Scrivens to start Tuesday, trying for first win with Canadiens

Newest Canadiens goalie Ben Scrivens has a bit of a past with now teammate Brendan Gallagher, and wasn’t sure how the Habs pest would welcome him to the team.

BROSSARD, Que. — The Montreal Canadiens (22-15-3) are hoping goaltender Ben Scrivens can keep the team on a positive track after they notched a 5-1 win over the Boston Bruins in the Winter Classic.

Scrivens, who was traded to Montreal on Dec. 28, will try to record his first win in a Canadiens uniform when his team visits the Philadelphia Flyers Tuesday. If Scrivens is successful Tuesday, it’ll be Montreal’s third win in their last eight games—all of them part of the longest road trip the Canadiens have had since 1968.

The 29-year-old Albertan was unsuccessful in his first game with Montreal—a 3-1 loss to the Florida Panthers last Tuesday. But he made 27 saves—many of them on high quality scoring chances—causing Canadiens coach Michel Therrien to label the performance “excellent.”

Canadiens defenceman P.K. Subban agreed with his coach’s assessment and added that Scrivens has integrated well with his new teammates.

“I’ve learned that Ben’s hilarious,” said Subban. “He’s a veteran guy, he’s been around the league a little bit, and he definitely knows how to be a pro. He’s been great so far.”

About Scrivens’ previous experience:

He came to Montreal with 129 NHL games under his belt.

After making his debut with the Toronto Maple Leafs in 2011 and spending two seasons with the organization, he played his best hockey with one of the NHL’s top defensive teams—the Los Angeles Kings.

After 19 games in a Kings uniform, posting a .931 save percentage in 2013-14, Scrivens was traded to the Edmonton Oilers.

He recorded just 24 wins in 78 appearances over a season and a half with the Oilers.

“I’m definitely not throwing anybody under the bus,” said Scrivens. “We all could’ve done things better in Edmonton, whether it was defencemen, forwards. It’s not just defencemen; you play a system, it’s a six-man system.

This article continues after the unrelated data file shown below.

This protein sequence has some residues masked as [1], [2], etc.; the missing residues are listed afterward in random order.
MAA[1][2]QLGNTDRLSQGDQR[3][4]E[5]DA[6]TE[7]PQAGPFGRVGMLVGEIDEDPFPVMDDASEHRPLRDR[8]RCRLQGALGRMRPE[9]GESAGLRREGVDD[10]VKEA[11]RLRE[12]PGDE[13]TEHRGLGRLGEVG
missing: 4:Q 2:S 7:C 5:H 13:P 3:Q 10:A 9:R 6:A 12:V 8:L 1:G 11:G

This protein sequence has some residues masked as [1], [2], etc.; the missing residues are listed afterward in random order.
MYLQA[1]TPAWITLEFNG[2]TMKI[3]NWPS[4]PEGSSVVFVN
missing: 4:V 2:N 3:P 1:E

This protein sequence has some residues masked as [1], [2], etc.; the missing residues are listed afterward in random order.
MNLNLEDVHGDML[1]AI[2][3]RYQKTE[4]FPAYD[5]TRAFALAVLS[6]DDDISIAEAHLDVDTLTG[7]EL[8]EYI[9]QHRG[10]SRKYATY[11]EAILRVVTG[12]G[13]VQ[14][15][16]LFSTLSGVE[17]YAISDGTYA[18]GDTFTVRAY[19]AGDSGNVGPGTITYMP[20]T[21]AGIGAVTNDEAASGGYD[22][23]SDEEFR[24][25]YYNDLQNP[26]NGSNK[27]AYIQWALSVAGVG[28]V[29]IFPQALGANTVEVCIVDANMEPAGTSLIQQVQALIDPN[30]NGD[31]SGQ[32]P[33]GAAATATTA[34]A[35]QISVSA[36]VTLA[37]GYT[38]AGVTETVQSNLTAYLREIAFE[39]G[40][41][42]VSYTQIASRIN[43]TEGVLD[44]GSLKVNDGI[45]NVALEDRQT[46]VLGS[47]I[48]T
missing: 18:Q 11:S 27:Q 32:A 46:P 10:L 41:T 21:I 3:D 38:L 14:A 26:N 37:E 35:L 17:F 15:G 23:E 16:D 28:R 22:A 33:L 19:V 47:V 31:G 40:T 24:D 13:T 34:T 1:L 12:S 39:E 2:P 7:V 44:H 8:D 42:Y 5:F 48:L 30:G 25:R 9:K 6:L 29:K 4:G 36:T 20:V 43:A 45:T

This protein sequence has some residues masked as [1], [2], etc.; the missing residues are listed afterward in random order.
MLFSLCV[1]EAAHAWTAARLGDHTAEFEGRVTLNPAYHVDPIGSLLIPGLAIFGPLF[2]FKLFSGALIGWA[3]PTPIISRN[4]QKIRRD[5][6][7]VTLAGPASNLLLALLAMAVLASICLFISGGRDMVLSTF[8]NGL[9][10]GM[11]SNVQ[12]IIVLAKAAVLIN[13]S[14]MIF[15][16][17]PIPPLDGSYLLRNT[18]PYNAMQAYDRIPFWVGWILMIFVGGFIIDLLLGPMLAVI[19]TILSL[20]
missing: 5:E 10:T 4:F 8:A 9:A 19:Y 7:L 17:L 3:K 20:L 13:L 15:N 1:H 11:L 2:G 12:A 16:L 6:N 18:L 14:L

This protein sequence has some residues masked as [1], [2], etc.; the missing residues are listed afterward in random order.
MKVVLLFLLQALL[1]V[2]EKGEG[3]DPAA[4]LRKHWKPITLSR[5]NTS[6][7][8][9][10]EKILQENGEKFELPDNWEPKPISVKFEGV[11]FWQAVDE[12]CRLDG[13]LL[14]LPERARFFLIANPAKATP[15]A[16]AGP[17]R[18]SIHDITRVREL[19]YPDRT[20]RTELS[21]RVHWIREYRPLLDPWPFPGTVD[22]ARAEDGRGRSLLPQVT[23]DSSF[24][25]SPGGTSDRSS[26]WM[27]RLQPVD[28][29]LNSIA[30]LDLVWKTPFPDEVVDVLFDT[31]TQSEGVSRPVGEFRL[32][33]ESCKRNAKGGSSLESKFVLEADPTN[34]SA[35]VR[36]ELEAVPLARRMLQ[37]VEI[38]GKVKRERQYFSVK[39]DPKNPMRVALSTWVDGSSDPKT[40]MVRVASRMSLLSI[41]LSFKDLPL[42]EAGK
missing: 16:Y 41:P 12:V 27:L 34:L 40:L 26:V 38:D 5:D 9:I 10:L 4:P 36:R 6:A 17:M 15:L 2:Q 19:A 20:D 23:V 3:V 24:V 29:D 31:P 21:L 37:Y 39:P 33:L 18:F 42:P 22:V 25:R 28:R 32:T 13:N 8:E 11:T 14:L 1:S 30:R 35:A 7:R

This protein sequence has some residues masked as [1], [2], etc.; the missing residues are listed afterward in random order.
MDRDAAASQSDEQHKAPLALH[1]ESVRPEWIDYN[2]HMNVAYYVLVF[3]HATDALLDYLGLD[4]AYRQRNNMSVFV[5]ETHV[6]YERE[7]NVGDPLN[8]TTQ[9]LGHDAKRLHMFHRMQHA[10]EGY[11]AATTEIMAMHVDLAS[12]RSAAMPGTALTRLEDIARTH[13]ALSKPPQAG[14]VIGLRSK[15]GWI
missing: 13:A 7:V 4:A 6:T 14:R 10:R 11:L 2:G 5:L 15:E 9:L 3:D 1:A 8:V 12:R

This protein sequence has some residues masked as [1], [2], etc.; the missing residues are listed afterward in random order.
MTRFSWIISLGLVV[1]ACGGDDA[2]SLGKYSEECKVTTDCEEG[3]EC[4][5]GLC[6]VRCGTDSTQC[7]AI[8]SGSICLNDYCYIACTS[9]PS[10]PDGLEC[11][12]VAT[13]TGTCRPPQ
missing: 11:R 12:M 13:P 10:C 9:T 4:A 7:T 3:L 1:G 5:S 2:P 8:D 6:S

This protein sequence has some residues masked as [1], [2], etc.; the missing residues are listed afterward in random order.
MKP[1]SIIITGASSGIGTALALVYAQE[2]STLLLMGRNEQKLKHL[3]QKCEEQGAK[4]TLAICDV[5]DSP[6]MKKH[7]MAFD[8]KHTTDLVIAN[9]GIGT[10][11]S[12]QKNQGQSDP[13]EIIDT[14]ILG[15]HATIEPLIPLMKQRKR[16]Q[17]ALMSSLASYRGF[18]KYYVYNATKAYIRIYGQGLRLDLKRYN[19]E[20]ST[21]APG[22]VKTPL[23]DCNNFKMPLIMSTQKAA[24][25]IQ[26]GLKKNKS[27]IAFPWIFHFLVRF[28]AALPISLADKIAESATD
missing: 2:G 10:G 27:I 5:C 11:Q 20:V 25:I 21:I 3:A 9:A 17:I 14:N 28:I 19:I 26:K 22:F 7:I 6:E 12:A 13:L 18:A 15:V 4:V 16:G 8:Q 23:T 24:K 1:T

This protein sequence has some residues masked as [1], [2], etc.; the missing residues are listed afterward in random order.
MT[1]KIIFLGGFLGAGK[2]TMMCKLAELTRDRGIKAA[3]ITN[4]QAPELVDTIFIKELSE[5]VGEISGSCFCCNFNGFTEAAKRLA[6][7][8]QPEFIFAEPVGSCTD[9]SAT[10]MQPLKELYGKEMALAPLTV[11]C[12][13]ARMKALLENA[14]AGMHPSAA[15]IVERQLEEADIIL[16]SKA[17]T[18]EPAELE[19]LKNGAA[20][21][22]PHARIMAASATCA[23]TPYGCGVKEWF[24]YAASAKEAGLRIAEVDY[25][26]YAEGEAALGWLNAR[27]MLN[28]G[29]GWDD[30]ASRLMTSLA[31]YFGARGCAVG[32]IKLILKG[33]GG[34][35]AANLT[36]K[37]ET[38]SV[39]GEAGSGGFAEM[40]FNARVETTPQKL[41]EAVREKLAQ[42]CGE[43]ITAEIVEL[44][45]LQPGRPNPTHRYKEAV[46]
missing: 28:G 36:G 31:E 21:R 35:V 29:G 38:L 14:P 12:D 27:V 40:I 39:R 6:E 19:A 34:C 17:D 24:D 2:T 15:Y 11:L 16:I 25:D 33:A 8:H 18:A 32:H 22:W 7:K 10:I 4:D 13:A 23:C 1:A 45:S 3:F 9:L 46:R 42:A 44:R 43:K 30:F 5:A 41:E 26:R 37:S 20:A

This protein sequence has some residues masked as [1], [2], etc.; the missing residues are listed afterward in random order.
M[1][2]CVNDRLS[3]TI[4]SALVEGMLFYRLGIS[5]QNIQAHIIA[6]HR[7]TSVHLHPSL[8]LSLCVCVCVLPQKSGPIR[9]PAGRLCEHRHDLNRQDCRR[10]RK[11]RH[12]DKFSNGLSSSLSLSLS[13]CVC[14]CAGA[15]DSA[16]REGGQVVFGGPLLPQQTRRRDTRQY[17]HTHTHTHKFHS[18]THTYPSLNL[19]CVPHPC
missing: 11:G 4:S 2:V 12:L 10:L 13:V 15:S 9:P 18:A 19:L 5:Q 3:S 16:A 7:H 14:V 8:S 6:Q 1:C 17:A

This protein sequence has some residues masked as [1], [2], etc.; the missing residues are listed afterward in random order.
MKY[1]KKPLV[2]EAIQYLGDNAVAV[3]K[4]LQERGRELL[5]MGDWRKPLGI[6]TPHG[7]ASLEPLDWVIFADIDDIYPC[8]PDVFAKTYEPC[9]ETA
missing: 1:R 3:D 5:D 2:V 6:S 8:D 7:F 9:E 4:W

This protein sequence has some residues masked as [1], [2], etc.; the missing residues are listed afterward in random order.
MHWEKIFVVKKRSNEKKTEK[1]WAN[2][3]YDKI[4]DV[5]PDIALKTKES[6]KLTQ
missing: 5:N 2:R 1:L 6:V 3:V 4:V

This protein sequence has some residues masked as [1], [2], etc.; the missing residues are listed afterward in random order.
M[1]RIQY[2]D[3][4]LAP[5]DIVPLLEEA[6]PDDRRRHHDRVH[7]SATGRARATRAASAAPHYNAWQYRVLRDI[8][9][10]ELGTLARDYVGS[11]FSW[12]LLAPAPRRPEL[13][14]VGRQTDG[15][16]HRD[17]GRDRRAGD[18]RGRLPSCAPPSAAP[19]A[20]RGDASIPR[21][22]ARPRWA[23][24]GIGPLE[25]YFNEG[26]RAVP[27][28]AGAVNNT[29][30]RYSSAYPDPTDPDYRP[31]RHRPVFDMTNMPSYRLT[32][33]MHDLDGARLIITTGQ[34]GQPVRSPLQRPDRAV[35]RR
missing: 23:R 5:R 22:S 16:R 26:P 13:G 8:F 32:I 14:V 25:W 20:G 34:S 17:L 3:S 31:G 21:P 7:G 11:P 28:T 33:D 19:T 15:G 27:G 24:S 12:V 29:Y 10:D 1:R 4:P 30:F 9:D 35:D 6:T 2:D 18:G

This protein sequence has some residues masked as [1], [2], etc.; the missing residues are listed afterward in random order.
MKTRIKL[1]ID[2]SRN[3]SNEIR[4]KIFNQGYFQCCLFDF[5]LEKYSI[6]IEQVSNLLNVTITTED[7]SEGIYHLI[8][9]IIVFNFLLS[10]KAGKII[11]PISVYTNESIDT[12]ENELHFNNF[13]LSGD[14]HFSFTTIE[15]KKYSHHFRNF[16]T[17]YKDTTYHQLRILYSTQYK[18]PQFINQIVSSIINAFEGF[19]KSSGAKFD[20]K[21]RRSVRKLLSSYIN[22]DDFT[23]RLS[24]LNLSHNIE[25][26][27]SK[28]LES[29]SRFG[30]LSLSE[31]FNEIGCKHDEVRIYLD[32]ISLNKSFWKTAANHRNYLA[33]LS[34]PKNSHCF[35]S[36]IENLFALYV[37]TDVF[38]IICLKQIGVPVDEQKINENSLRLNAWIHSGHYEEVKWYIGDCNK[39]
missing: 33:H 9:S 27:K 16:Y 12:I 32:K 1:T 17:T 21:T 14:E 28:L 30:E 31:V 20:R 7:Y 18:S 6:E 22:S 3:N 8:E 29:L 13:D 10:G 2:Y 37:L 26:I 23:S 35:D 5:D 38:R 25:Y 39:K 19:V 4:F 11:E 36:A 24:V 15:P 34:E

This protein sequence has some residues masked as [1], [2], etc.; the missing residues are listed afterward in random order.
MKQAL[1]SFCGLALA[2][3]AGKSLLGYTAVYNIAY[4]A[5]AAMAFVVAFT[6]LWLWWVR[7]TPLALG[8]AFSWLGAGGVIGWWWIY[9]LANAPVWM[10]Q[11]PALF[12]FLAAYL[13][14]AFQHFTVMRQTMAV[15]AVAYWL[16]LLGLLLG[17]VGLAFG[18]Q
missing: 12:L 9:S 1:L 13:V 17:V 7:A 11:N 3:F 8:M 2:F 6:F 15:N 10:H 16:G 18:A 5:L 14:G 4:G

“You have your backside pressure from your forwards, you have your dmen [who] have to have good gaps, your goalie has to make saves, and it all kinda culminates in a goalie’s numbers sometimes.”

Scrivens’ numbers with the Oilers, who finished 28th in the NHL standings last season and 30th the season prior, were underwhelming. His .890 save percentage last season was the lowest he’s posted in the NHL.

When the Oilers picked up New York Rangers backup Cam Talbot in the off-season, the writing was on the wall for Scrivens. Despite showing up training camp in the best shape of his life, he was sent down the AHL’s Bakersfield Condors where he posted a 2-6-1 record in 10 appearances.

A trade to Montreal gave Scrivens hope that he could revive his career with a team he believes knows how to play a strong defensive game.

“I’m happy to be here right now,” he said. “I need to work as hard as I can in practice and hopefully win more games. It forces them to make a tough decision.”

The decision to keep Scrivens up with Montreal once reigning Hart and Vezina Trophy-winner Carey Price returns from a lower-body injury rests in Therrien’s and general manager Marc Bergevin’s hands. Price’s six-week timeline puts him back in a Canadiens uniform by Jan. 19 at the earliest.

In order to stay, Scrivens will have to out-duel current starter Mike Condon (11-9-3, .907 save percentage, 2.42 goals against average).

Scrivens and Condon currently make up one of the NHL’s most educated duos—the former having graduated from Cornell University, the latter from Princeton.

Scrivens has stood in front of the Flyers three times in his career, recording two wins and a .921 save percentage.

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